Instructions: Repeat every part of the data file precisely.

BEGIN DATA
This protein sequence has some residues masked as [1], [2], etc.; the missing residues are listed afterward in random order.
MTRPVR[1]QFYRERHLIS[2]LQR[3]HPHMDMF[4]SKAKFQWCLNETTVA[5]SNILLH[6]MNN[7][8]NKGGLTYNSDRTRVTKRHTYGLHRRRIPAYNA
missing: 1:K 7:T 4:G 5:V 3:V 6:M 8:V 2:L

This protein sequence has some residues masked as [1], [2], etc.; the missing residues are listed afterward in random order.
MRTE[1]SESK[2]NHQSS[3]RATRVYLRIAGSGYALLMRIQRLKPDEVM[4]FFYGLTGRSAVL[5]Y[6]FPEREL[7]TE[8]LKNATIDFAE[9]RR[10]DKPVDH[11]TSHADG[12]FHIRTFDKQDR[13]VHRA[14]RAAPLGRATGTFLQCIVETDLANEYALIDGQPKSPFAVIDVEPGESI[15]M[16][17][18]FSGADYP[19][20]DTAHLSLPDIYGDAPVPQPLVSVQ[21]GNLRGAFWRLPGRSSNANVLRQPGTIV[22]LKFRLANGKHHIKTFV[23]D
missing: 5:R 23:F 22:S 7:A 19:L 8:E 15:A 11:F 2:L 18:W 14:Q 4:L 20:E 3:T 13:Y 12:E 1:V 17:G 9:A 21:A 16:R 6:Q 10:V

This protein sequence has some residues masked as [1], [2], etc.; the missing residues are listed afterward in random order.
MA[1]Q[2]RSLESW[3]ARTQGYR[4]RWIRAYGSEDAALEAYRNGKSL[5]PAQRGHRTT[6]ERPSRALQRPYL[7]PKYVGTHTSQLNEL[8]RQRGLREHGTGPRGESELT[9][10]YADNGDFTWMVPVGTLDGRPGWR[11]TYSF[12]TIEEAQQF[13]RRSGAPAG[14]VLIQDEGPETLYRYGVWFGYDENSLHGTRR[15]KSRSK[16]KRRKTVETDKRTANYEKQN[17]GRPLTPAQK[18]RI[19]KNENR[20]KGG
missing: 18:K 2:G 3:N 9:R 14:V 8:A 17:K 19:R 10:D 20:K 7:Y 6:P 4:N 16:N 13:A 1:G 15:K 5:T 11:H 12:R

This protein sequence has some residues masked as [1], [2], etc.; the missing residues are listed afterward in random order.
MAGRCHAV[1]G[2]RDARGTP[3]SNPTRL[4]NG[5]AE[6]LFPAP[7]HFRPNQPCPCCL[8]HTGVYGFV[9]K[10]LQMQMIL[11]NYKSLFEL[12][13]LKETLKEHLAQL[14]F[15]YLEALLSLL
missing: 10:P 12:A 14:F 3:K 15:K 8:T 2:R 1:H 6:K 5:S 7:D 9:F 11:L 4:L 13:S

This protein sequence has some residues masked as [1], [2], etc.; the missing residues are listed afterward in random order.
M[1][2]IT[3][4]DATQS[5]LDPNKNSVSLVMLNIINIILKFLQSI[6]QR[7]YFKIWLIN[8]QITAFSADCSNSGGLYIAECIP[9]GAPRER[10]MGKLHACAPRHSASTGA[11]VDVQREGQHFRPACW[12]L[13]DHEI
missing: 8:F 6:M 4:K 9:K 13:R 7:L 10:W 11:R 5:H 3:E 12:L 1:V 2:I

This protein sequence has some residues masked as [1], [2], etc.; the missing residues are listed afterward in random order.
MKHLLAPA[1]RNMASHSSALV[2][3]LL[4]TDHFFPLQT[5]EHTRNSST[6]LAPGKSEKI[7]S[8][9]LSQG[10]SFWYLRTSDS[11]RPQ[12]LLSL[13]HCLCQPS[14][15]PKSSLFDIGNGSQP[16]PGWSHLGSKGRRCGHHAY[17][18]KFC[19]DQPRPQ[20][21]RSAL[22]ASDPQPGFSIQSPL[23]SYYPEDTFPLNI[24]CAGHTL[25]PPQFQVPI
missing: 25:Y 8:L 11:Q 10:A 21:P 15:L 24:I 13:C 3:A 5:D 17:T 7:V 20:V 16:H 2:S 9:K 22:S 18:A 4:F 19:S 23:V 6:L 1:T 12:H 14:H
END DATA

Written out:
This protein sequence has some residues masked as [1], [2], etc.; the missing residues are listed afterward in random order.
MTRPVR[1]QFYRERHLIS[2]LQR[3]HPHMDMF[4]SKAKFQWCLNETTVA[5]SNILLH[6]MNN[7][8]NKGGLTYNSDRTRVTKRHTYGLHRRRIPAYNA
missing: 1:K 7:T 4:G 5:V 3:V 6:M 8:V 2:L

This protein sequence has some residues masked as [1], [2], etc.; the missing residues are listed afterward in random order.
MRTE[1]SESK[2]NHQSS[3]RATRVYLRIAGSGYALLMRIQRLKPDEVM[4]FFYGLTGRSAVL[5]Y[6]FPEREL[7]TE[8]LKNATIDFAE[9]RR[10]DKPVDH[11]TSHADG[12]FHIRTFDKQDR[13]VHRA[14]RAAPLGRATGTFLQCIVETDLANEYALIDGQPKSPFAVIDVEPGESI[15]M[16][17][18]FSGADYP[19][20]DTAHLSLPDIYGDAPVPQPLVSVQ[21]GNLRGAFWRLPGRSSNANVLRQPGTIV[22]LKFRLANGKHHIKTFV[23]D
missing: 5:R 23:F 22:S 7:A 19:L 8:E 15:A 11:F 2:L 18:W 14:Q 4:L 20:E 3:T 13:Y 12:E 1:V 17:G 9:A 21:A 16:R 6:Q 10:V

This protein sequence has some residues masked as [1], [2], etc.; the missing residues are listed afterward in random order.
MA[1]Q[2]RSLESW[3]ARTQGYR[4]RWIRAYGSEDAALEAYRNGKSL[5]PAQRGHRTT[6]ERPSRALQRPYL[7]PKYVGTHTSQLNEL[8]RQRGLREHGTGPRGESELT[9][10]YADNGDFTWMVPVGTLDGRPGWR[11]TYSF[12]TIEEAQQF[13]RRSGAPAG[14]VLIQDEGPETLYRYGVWFGYDENSLHGTRR[15]KSRSK[16]KRRKTVETDKRTANYEKQN[17]GRPLTPAQK[18]RI[19]KNENR[20]KGG
missing: 18:K 2:G 3:N 9:R 14:V 8:A 17:K 19:R 10:D 20:K 7:Y 6:P 4:N 16:N 13:A 1:G 15:K 5:T 11:H 12:R

This protein sequence has some residues masked as [1], [2], etc.; the missing residues are listed afterward in random order.
MAGRCHAV[1]G[2]RDARGTP[3]SNPTRL[4]NG[5]AE[6]LFPAP[7]HFRPNQPCPCCL[8]HTGVYGFV[9]K[10]LQMQMIL[11]NYKSLFEL[12][13]LKETLKEHLAQL[14]F[15]YLEALLSLL
missing: 10:P 12:A 14:F 3:K 15:K 8:T 2:R 1:H 6:K 5:S 7:D 9:F 11:L 4:L 13:S

This protein sequence has some residues masked as [1], [2], etc.; the missing residues are listed afterward in random order.
M[1][2]IT[3][4]DATQS[5]LDPNKNSVSLVMLNIINIILKFLQSI[6]QR[7]YFKIWLIN[8]QITAFSADCSNSGGLYIAECIP[9]GAPRER[10]MGKLHACAPRHSASTGA[11]VDVQREGQHFRPACW[12]L[13]DHEI
missing: 8:F 6:M 4:K 9:K 13:R 7:L 10:W 11:R 5:H 3:E 12:L 1:V 2:I

This protein sequence has some residues masked as [1], [2], etc.; the missing residues are listed afterward in random order.
MKHLLAPA[1]RNMASHSSALV[2][3]LL[4]TDHFFPLQT[5]EHTRNSST[6]LAPGKSEKI[7]S[8][9]LSQG[10]SFWYLRTSDS[11]RPQ[12]LLSL[13]HCLCQPS[14][15]PKSSLFDIGNGSQP[16]PGWSHLGSKGRRCGHHAY[17][18]KFC[19]DQPRPQ[20][21]RSAL[22]ASDPQPGFSIQSPL[23]SYYPEDTFPLNI[24]CAGHTL[25]PPQFQVPI
missing: 25:Y 8:L 11:Q 10:A 21:P 15:L 24:I 13:C 3:A 5:D 17:T 7:V 20:V 16:H 2:S 9:K 22:S 18:A 4:F 19:S 23:V 6:L 1:T 12:H 14:H